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03/23/88 In Re Marriage of Janice Gifford

March 23, 1988

IN RE MARRIAGE OF JANICE GIFFORD, APPELLEE, AND ROBERT


SUPREME COURT OF ILLINOIS

GIFFORD, Appellant

521 N.E.2d 929, 122 Ill. 2d 34, 118 Ill. Dec. 452 1988.IL.405

Appeal from the Appellate Court for the First District; heard in that court on appeal from the Circuit Court of Cook County, the Hon. John P. McGury, Judge, presiding.

APPELLATE Judges:

CHIEF JUSTICE MORAN delivered the opinion of the court.

DECISION OF THE COURT DELIVERED BY THE HONORABLE JUDGE MORAN

Plaintiff, Janice Gifford, filed a post-decree petition in the circuit court of Cook County alleging that defendant, Robert Gifford, was in arrears in child support payments pursuant to the terms of their Illinois marital dissolution judgment. The parties were divorced in Illinois in 1982 and shortly thereafter the defendant moved to Michigan and stopped making child support payments. Plaintiff then filed a Revised Uniform Reciprocal Enforcement of Support Act (Ill. Rev. Stat. 1983, ch. 40, par. 1211 et seq.) petition in Illinois seeking to compel payment of child support by defendant in the State of Michigan. The Michigan court found that defendant owed a duty of support but it prospectively lowered the defendant's support obligations. The plaintiff later filed the present action in which she seeks to collect arrearages owing pursuant to the Illinois marital dissolution judgment. The trial court found that the Michigan support order did not modify the Illinois marital dissolution judgment and held that defendant was $20,865 in arrears. The appellate court affirmed. (152 Ill. App. 3d 422.) Appeal is taken to this court pursuant to our Rule 315. 107 Ill. 2d R. 315.

A single issue is present for our consideration: whether the Michigan support order issued pursuant to Michigan's URESA statute modified or superseded the original Illinois order of support.

Plaintiff and defendant were married in Michigan in 1973. They later moved to Illinois, where they were divorced in January 1982. Pursuant to the terms of that dissolution judgment, defendant was ordered to pay 35% of his gross income or $154.43 per week for the support of their three minor children. The defendant subsequently moved to Kalamazoo, Michigan, and ceased making child support payments.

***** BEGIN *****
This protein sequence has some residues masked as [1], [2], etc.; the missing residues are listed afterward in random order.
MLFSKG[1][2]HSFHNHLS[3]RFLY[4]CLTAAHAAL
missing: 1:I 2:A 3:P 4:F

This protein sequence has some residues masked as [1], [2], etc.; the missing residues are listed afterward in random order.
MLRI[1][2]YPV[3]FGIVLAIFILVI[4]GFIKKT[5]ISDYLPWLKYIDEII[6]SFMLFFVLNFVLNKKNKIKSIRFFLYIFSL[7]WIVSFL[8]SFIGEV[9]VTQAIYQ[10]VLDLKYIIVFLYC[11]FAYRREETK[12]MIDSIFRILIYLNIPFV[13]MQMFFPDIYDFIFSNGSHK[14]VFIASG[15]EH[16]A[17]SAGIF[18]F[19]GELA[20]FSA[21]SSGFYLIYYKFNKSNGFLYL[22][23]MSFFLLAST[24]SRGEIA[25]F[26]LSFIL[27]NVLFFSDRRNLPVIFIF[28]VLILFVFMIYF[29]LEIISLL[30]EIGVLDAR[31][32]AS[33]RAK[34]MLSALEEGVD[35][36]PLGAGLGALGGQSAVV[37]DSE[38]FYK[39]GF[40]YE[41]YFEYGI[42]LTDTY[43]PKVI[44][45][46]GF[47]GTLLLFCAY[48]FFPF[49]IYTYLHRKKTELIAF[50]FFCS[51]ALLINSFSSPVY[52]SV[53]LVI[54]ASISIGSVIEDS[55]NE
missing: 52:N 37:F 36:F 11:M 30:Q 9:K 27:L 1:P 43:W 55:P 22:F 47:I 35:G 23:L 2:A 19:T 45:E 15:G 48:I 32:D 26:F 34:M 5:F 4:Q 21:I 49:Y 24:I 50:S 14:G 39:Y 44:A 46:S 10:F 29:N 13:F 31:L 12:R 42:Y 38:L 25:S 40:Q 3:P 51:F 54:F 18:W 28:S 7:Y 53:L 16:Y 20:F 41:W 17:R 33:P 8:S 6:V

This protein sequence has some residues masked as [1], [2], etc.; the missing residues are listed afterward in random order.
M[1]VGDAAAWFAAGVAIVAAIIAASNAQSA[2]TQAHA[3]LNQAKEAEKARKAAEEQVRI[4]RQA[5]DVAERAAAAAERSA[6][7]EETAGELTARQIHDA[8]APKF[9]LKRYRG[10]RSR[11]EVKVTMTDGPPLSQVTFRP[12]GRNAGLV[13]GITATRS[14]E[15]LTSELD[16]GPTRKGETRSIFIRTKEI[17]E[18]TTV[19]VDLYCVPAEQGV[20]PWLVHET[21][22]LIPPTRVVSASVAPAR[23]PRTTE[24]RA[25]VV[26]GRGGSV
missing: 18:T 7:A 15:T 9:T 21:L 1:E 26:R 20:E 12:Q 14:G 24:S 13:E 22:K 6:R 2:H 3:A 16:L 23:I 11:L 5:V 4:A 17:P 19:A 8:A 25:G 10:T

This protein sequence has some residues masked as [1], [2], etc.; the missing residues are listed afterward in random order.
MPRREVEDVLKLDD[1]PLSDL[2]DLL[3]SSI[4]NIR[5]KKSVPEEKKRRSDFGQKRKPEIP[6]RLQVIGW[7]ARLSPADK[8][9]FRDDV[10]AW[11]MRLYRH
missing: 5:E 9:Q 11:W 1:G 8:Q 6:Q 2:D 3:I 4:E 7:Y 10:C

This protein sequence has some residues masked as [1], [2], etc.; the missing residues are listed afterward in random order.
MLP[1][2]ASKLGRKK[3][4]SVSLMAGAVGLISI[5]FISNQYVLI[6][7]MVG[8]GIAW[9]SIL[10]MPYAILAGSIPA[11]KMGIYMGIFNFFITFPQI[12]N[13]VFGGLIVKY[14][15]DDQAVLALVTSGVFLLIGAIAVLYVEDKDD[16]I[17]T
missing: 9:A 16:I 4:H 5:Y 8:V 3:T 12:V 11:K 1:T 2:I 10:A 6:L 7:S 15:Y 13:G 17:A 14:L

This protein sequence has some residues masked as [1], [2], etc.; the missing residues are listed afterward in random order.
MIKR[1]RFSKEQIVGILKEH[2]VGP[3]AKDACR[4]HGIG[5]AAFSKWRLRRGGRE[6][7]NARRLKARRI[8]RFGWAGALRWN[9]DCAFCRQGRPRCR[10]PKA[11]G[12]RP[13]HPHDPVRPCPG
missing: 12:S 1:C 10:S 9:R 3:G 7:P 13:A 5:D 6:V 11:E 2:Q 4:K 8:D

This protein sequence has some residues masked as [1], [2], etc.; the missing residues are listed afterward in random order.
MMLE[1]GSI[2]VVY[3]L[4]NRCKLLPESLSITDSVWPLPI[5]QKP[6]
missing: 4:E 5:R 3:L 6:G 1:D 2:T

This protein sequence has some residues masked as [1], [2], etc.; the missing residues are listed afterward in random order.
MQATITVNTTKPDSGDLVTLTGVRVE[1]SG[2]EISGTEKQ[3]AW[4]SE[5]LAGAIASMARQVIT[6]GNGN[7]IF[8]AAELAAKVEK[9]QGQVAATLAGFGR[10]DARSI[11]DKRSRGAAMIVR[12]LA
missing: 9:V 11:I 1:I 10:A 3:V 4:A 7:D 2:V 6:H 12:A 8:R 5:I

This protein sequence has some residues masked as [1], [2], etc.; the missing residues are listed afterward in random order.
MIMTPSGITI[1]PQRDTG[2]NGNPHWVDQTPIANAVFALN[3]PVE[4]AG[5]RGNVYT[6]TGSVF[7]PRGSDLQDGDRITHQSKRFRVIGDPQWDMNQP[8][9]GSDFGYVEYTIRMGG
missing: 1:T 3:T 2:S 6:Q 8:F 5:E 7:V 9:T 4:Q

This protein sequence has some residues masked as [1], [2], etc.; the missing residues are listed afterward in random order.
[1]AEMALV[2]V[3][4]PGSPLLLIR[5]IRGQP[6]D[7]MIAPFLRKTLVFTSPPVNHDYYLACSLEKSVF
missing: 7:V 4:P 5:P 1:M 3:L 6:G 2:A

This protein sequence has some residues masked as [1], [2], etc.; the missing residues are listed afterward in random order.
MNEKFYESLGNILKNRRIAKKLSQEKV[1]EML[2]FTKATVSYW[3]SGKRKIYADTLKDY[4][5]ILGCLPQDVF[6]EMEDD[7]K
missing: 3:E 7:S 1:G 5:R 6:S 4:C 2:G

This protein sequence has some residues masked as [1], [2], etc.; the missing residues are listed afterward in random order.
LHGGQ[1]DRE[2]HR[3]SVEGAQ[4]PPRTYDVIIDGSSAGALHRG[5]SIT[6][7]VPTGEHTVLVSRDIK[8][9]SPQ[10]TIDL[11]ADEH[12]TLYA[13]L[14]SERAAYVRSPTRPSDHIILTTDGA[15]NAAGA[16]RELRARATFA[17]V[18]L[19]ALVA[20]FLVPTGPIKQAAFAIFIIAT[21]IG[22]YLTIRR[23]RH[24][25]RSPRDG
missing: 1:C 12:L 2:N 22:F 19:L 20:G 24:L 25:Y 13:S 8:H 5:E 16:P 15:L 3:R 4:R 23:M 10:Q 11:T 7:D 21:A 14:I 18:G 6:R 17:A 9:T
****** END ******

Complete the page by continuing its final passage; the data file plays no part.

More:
In July 1982, plaintiff filed a URESA petition in the circuit court of Cook County to enforce the support order. The petition was forwarded to the circuit court of Kalamazoo, Michigan. After a hearing, the Michigan court entered an order finding that defendant was unable to comply with his duty of support because he was unemployed. The following year, the circuit court of Berrien County, Michigan, entered a prospective support order finding that defendant had become employed and directing him to pay $45 per week for support. The plaintiff later filed the present petition for judgment alleging that an arrearage in excess of $18,400 had accrued under the Illinois support order.

In Michigan, "URESA provides a means by which out-of-state dependents or their surrogates may seek to obtain and/or enforce court ordered child support." (San Joaquin County, California v. Dewey (1981), 105 Mich. App. 122, 127, 306 N.W.2d 418, 420.) The purpose of URESA is "to improve and extend by reciprocal legislation the enforcement of duties of support." (Mich. Comp. Laws Ann. § 780.152 (West 1982).) Enforceable duties of support are defined as "those imposed or imposable under the laws of any state where the alleged obligor was present during the period for which support is sought" and "[t]he obligor is presumed to have been present in the responding state during the period for which support is sought until otherwise shown." (Mich. Comp. Laws Ann. 780.158 (West 1982).) If a Michigan court, acting as the responding State court, finds that a duty of support exists, it then has the discretion to order the obligor to make payments. (Mich. Comp. Laws Ann. § 780.164 (West 1982); San Joaquin County, California v. Dewey (1981), 105 Mich. App. 122, 127, 306 N.W.2d 418, 420.) Moreover, the Michigan court has the power to set an amount of support which differs from the support order of the initiating State. (Fitzwater v. Fitzwater (1980), 97 Mich. App. 92, 294 N.W.2d 249.) Michigan's URESA statute "permits Michigan courts to modify a foreign support decree or judgment where Michigan is responding to a petition brought by an initiating state for enforcement of a prior support decree." Fitzwater v. Fitzwater (1980), 97 Mich. App. 92, 96, 294 N.W.2d 249, 251.

Where a Michigan support order is at variance with the support order of the initiating State, the antisupersession clause of URESA provides:

"Any order of support issued by a court of this state when acting as a responding state shall not supersede any previous order of support issued in a divorce or separate maintenance action, but the amounts for a particular period paid pursuant to either order shall be credited against amounts accruing or accrued for the same period under both." Mich. Comp. Laws Ann. § 780.171 (West 1982).

The defendant argues that the antisupersession clause was only meant to apply to vested arrearages. That is, the antisupersession clause only prevents the responding court from entering a support order which modifies or supersedes the vested arrearage as determined by the original order of support. It does not, he contends, interfere with the court's authority to prospectively modify the original order of support. As such, he ...


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